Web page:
4. ^ Hammond-Kosack, K. E.; Silverman, P.; Raskin, I.; Jones, J. (1996). "Race-Specific Elicitors of Cladosporium fulvum Induce Changes in Cell Morphology and the Synthesis of Ethylene and Salicylic Acid in Tomato Plants Carrying the Corresponding Cf Disease Resistance Gene". Plant Physiology. 110 (4): 1381–1394. doi:10.1104/pp.110.4.1381. PMC 160933Freely accessible. PMID 12226268. 
  5. ^ May, M. J.; Hammond-Kosack, K. E.; Jones, J. (1996). "Involvement of Reactive Oxygen Species, Glutathione Metabolism, and Lipid Peroxidation in the Cf-Gene-Dependent Defense Response of Tomato Cotyledons Induced by Race-Specific Elicitors of Cladosporium fulvum". Plant Physiology. 110 (4): 1367–1379. doi:10.1104/pp.110.4.1367. PMC 160932Freely accessible. PMID 12226267. 
  6. ^ English, J. J.; Harrison, K.; Jones, J. (1995). "Aberrant Transpositions of Maize Double Ds-Like Elements Usually Involve Ds Ends on Sister Chromatids". The Plant Cell Online. 7 (8): 1235–1247. doi:10.1105/tpc.7.8.1235. PMC 160947Freely accessible. PMID 12242405. 
  7. ^ Hammond-Kosack, K. E.; Jones, D. A.; Jones, J. (1994). "Identification of Two Genes Required in Tomato for Full Cf-9-Dependent Resistance to Cladosporium fulvum". The Plant Cell Online. 6 (3): 361–374. doi:10.1105/tpc.6.3.361. PMC 160439Freely accessible. PMID 12244240. 
  8. ^ Dangl, J. L.; Jones, J. D. G. (2001). "Plant pathogens and integrated defence responses to infection". Nature. 411 (6839): 826–833. doi:10.1038/35081161. PMID 11459065. 
  9. ^ Foreman, J.; Demidchik, V.; Bothwell, J. H. F.; Mylona, P.; Miedema, H.; Torres, M. A.; Linstead, P.; Costa, S.; Brownlee, C.; Jones, J. D. G.; Davies, J. M.; Dolan, L. (2003). "Reactive oxygen species produced by NADPH oxidase regulate plant cell growth". Nature. 422 (6930): 442–446. doi:10.1038/nature01485. PMID 12660786.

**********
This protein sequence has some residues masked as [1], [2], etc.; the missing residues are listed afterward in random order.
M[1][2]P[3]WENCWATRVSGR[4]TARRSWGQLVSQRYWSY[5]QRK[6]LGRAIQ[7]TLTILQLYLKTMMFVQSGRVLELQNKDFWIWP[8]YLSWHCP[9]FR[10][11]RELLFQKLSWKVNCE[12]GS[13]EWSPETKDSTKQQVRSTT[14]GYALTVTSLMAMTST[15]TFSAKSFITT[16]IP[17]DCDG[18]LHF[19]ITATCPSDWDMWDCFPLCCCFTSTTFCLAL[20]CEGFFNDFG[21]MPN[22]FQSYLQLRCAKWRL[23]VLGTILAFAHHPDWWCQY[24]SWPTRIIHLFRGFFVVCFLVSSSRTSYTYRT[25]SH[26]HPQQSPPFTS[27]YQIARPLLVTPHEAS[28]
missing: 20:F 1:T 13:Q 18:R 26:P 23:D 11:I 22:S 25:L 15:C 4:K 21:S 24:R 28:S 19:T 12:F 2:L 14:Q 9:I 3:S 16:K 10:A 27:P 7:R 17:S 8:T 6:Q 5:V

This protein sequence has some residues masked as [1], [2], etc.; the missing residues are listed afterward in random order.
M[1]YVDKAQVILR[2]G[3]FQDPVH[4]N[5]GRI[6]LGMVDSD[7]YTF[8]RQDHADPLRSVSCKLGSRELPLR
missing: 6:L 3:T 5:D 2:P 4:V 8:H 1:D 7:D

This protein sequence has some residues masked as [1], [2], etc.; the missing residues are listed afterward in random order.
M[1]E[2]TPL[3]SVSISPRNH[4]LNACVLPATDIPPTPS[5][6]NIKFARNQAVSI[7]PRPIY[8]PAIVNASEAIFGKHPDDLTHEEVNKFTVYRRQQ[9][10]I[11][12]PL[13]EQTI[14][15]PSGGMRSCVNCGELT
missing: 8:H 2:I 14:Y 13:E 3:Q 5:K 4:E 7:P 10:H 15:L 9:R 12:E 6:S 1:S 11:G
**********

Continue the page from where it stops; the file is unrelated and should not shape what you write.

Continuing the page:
10. ^ Hammond-Kosack, K. E.; Jones, J. D. G. (1997). "Plant Disease Resistance Genes". Annual Review of Plant Physiology and Plant Molecular Biology. 48: 575–607. doi:10.1146/annurev.arplant.48.1.575. PMID 15012275. 
  11. ^ List of publications from Microsoft Academic Search
  12. ^ Zipfel, C.; Robatzek, S.; Navarro, L.; Oakeley, E. J.; Jones, J. D. G.; Felix, G.; Boller, T. (2004). "Bacterial disease resistance in Arabidopsis through flagellin perception". Nature. 428 (6984): 764–767. doi:10.1038/nature02485. PMID 15085136. 
  13. ^ Jones, Jonathan (1980). Repeated DNA sequences in rye (Secale cereale), wheat (Triticum aestivum) and their relatives (PhD thesis). University of Cambridge. 
  14. ^ Jonathan Jones Entry at ORCID
  15. ^ Jones, J. D. G.; Dangl, J. L. (2006). "The plant immune system". Nature. 444 (7117): 323–9. Bibcode:2006Natur.444..323J. doi:10.1038/nature05286. PMID 17108957. 
  16. ^ Van Der Biezen, E.; Jones, J. D. G. (1998). "Plant disease-resistance proteins and the gene-for-gene concept". Trends in Biochemical Sciences. 23 (12): 454–451. doi:10.1016/S0968-0004(98)01311-5. PMID 9868361. 
  17. ^ Smith, Alison Mary; Coupand, George; Dolan, Liam; Harberd, Nicholas; Jones, Jonathan; Martin, Cathie; Sablowski, Robert; Amey, Abigail (2009). Plant Biology. Garland Science. ISBN 0815340257. 
  18. ^ "Fussy eaters - what's wrong with GM food?". London: BBC News. 
  19. ^ https://www.theguardian.com/environment/2010/jul/18/gm-scientist-defends-monsanto-links